Saturday morning we headed out to Roman Nose State Park for a one-night campout with some friends. The weather reports earlier in the week made me pretty nervous (storm chances went from 40% to 80% for Saturday), but we had already locked in this date a few weeks ago and it’s just not that easy to rearrange schedules when you’ve got jobs and kids and other families confirmed. Luckily, the rain band moved east while we headed west and we managed to hit sunshine and cloudless skies halfway to Watonga. It stayed like that for the rest of the weekend.
The kids all enjoyed a paddleboat ride, and aside from running amok in the fresh air, some climbed trees, some fell down muddy slopes. All in all a good time was had by everyone. The campfire is, for me, the best part, though. I’m always quick to do laundry once we get home from any kind of trip, but I do enjoy the lingering smell of campfire smoke in everyone’s jackets and clothes.
It was also fun to experience camping through the eyes of a first-timer. Elle invited a friend to camp out with us and this kid couldn’t have been more excited to be so far from home. The girls enjoyed s’mores the proper way (over a blazing campfire), and were quite taken by the view of the nighttime sky. Having never left the city, our daughter’s friend couldn’t stop oohing and aahing over the myriad of stars she was seeing for the first time in her life. Elle, on the other hand, isn’t much of a camper or an outdoorswoman, so it’s nice to know our attempts to bring kids back to nature is working…even if it’s only working on someone else’s kid.
It won’t work on Teddy, though. While he’s led us to believe in the year since he’s been in our family that he is an outdoor dog, we’ve obviously been misreading him. The poor pooch couldn’t understand why he had to be leashed but I’m certain he enjoyed the leftover steaks from dinner. Teddy even got to nibble on breakfast ham Sunday morning after a horrible night’s sleep. It seems Teddy hasn’t yet learned that HE is supposed to keep ME warm. After an hour of snuggling with him to keep him from shivering, I passed him over to my husband while I went to retrieve a fleece blanket from the van. When Teddy finally started to snore, I knew he was comfortable.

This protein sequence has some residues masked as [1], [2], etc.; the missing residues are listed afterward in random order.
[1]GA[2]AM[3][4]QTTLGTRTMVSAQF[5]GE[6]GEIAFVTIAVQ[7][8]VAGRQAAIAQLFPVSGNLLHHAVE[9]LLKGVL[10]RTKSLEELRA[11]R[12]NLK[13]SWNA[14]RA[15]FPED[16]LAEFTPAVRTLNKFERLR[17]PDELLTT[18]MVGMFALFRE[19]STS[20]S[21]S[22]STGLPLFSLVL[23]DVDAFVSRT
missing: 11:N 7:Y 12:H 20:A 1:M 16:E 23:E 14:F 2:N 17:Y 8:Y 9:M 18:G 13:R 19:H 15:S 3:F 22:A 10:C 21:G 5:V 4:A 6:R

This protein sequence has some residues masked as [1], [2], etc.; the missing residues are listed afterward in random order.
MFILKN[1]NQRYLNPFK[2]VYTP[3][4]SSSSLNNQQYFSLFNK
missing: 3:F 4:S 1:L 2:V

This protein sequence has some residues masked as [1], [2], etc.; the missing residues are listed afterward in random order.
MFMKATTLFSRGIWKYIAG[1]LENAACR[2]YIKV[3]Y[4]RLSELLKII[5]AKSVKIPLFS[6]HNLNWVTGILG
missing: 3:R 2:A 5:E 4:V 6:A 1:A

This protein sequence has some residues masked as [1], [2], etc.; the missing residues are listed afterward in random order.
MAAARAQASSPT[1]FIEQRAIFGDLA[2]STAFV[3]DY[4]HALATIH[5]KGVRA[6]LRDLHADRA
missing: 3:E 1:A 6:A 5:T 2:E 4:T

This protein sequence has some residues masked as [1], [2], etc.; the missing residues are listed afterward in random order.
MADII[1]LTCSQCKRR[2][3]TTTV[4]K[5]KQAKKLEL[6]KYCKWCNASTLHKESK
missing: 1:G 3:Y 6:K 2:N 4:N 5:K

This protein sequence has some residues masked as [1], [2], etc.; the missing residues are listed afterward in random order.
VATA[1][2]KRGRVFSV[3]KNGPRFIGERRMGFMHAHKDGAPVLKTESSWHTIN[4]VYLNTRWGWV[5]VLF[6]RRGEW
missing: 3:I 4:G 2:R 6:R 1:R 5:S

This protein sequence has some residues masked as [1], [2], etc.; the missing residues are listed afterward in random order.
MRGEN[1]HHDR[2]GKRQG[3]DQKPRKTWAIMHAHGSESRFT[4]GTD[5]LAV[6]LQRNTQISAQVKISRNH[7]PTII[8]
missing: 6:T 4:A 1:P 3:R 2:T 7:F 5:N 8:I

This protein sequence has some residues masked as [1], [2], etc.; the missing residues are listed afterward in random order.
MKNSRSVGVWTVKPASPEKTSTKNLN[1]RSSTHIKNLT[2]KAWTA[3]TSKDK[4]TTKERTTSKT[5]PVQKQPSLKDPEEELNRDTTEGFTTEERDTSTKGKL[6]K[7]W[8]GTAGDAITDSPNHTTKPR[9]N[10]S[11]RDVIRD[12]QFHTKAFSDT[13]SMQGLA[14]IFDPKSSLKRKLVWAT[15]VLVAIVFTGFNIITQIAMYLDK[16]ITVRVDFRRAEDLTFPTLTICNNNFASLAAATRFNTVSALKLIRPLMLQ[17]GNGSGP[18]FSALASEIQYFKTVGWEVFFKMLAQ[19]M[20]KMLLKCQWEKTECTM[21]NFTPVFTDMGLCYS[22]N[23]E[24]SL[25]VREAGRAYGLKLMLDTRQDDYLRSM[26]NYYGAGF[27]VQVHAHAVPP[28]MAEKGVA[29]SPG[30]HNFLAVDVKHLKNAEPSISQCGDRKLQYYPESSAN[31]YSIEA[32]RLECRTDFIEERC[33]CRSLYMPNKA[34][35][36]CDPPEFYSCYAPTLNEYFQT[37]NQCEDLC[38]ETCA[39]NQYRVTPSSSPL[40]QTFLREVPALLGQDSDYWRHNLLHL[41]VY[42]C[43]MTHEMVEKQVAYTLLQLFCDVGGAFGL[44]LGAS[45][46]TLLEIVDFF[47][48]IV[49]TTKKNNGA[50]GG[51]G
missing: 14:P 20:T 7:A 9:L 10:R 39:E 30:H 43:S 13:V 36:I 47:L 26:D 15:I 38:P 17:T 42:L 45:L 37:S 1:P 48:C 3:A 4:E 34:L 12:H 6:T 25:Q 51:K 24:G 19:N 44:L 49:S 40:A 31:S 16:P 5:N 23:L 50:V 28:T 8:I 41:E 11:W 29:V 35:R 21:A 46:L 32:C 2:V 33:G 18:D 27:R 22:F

Throughout the night, the sounds of the coyotes got closer and the nearby owl flew so near to the tent that I could hear him whoosh. At daybreak, the coyotes’ howls were replaced by the twittering of birds and the mooing of nearby cows. I’ve never woken up to cows before.
At breakfast, we were all exhausted and blaming one family’s baby or our dog or the coyotes for our lack our sleep. Except, of course, for Elle’s friend: “I had a great sleep!”
May all your future camping adventures be so good, little one.
*I promised my husband I wouldn’t complain on this camping trip, and I almost didn’t! By the time I had gone hours without sleep because of Teddy, I yelled to him, “I want to go home!” to which he probably squinched his face and shot me a look like, “Whatever, shut up, it’s late.” (It was dark so I have to imagine the look on his face after I demanded I be taken home.) I must say, though, that I wasn’t expecting to be taken home, only comforted, but nobody had time to comfort me because we were comforting our dog who was freezing and keeping us both awake. NOTE TO SELF: take TWO sleeping pills next time. And leave the dog at home.